The late antiquity section of the HDGM has chosen the migration period (375-568 AD) as the era of impression and has placed its focus on the 5th century AD. However, this does not only cover the history and way of life of the (East) Germanic peoples, but also that of the Roman population and the nomadic equestrian peoples (Huns, Alans) of this interesting era.

The historical framework is formed by the activities of the Visigoths. They crossed the Danube in 376 AD and were accepted into the Roman Empire as federates. However, supply shortages and difficulties with the Roman administration led to an uprising as early as 377 AD, which was joined by various other ethnic groups, including Huns and Alans. In 378 AD the Roman army was crushed near Adrianople. Despite a renewed alliance with the empire in 382, ​​relations with the Romans remained precarious.

Since 395 AD, a large group of Goths came together under the leadership of Alaric, who, after eventful battles against Roman troops, moved to Italy in 401 and conquered Rome there in 410 AD. In 418 they settled in the southwest of what is now France and founded the Visigothic Empire with its center in Tolosa (Toulouse). These Alaric Goths, the later Visigoths, are the subject of the impression.

The starting point for the elaboration and reconstruction of costume, costume accessories, military equipment and camp equipment is the scientific evaluation of archaeological finds and findings in conjunction with the reports of ancient authors and contemporary pictorial representations. The knowledge gained from this forms the basis for the reconstructions, which are all produced in-house. The members’ experiences in the areas of textile, leather and metal processing are particularly important here.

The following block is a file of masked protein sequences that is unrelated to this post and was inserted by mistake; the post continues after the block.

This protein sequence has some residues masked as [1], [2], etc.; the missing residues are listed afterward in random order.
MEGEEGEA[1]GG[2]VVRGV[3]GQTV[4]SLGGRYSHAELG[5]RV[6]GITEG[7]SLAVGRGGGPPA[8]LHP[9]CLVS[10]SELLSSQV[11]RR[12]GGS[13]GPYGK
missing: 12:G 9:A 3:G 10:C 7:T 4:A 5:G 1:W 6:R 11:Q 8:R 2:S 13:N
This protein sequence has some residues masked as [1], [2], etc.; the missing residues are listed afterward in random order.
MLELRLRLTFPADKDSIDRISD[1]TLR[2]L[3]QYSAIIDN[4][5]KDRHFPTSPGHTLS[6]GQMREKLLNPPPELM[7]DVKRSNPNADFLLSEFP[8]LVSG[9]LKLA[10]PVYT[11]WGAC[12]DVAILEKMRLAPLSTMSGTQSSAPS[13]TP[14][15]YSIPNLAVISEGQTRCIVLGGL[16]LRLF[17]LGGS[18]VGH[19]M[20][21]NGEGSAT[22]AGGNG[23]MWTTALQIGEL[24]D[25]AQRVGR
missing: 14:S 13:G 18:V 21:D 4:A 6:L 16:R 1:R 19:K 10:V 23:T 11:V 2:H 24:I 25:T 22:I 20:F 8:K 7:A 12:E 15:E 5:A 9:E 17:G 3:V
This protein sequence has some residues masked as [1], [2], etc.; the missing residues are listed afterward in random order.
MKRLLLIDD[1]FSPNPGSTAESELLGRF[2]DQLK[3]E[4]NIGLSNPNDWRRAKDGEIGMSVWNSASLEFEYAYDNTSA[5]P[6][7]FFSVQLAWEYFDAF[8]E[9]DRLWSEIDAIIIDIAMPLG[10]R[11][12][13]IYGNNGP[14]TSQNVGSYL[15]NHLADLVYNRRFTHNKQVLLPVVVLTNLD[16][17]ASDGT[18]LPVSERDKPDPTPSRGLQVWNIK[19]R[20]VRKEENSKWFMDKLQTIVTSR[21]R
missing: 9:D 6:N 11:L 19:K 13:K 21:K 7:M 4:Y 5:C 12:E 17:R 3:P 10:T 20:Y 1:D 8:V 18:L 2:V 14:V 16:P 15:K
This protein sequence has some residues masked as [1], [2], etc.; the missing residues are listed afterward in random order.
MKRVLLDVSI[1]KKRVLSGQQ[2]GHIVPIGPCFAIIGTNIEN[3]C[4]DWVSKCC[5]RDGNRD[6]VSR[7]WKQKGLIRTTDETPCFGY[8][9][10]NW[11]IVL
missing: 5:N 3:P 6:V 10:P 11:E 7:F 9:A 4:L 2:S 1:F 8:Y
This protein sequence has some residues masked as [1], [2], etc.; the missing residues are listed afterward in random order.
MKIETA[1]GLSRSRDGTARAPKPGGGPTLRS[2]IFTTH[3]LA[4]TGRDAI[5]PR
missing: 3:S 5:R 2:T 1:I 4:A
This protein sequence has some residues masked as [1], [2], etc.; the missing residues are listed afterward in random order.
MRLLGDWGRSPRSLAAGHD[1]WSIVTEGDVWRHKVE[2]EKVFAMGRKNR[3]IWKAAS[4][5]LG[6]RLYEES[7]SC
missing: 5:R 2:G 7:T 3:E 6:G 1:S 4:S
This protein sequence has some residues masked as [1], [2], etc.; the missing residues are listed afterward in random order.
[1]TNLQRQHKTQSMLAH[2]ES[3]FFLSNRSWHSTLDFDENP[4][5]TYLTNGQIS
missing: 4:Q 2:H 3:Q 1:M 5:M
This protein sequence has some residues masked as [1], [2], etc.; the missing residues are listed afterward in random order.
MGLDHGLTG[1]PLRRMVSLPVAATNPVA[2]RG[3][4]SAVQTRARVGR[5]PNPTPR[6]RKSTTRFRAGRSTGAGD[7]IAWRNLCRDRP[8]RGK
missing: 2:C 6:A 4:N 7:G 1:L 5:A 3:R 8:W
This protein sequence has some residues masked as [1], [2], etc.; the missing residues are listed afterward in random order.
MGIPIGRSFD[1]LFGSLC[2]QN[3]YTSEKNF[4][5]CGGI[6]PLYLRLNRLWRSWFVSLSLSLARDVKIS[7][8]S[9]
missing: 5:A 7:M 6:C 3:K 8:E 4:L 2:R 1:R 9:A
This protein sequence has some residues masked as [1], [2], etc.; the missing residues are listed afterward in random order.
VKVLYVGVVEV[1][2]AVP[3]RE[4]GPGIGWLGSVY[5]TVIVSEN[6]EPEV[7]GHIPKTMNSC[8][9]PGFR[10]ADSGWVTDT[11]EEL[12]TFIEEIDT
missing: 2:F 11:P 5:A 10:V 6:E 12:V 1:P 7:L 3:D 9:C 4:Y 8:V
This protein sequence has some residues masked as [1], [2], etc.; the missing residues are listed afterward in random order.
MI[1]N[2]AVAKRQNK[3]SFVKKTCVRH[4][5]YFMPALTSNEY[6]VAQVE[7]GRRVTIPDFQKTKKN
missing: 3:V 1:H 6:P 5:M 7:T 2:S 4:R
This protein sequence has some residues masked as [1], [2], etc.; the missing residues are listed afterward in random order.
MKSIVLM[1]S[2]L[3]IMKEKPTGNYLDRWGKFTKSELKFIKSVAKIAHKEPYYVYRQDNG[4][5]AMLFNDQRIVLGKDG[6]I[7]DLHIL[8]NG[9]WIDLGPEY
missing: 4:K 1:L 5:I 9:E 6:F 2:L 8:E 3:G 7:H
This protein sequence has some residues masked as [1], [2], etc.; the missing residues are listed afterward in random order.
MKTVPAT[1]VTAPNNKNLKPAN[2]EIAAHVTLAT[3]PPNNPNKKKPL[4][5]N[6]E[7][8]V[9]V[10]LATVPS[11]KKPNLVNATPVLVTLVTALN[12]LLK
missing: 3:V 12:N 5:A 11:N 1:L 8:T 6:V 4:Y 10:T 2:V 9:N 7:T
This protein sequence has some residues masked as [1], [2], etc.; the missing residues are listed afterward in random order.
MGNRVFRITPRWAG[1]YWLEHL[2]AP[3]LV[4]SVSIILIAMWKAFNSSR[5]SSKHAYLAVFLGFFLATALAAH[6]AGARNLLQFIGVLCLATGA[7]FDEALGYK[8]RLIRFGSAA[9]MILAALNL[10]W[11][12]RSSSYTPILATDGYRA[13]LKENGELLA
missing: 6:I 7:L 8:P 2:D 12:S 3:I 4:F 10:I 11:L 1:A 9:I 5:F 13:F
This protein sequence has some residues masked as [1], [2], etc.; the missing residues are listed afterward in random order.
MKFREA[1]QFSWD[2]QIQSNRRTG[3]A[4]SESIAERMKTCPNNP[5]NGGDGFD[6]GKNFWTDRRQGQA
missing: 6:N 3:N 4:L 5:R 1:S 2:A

The option is being kept open to extend the period of impression to other areas in the longer term, such as the late Ostrogothic period under Totila or the continental early Middle Ages.

The activities are complex: they include participation in museum events (e.g. in the Groß Raden open-air museum or at the Funkenburg in Greußen, Thuringia) and historical events with a corresponding claim (no markets!) and include the areas of experimental archeology and museum education. In addition, camp life is not neglected, which provides the appropriate framework for exchanging experiences.

The impression group is purely a presentation group, which means that the vast majority of its events take place in and for the public. The venues are usually open-air museums, i.e. museum villages or reconstructed historical facilities. We work closely with the respective organizers (usually museums or municipalities). It is hard to think of a better setting for a migration-era group than a Roman fort or a museum village. After the event ends, we are there among ourselves and can enjoy historical life in historical surroundings and an ideal atmosphere.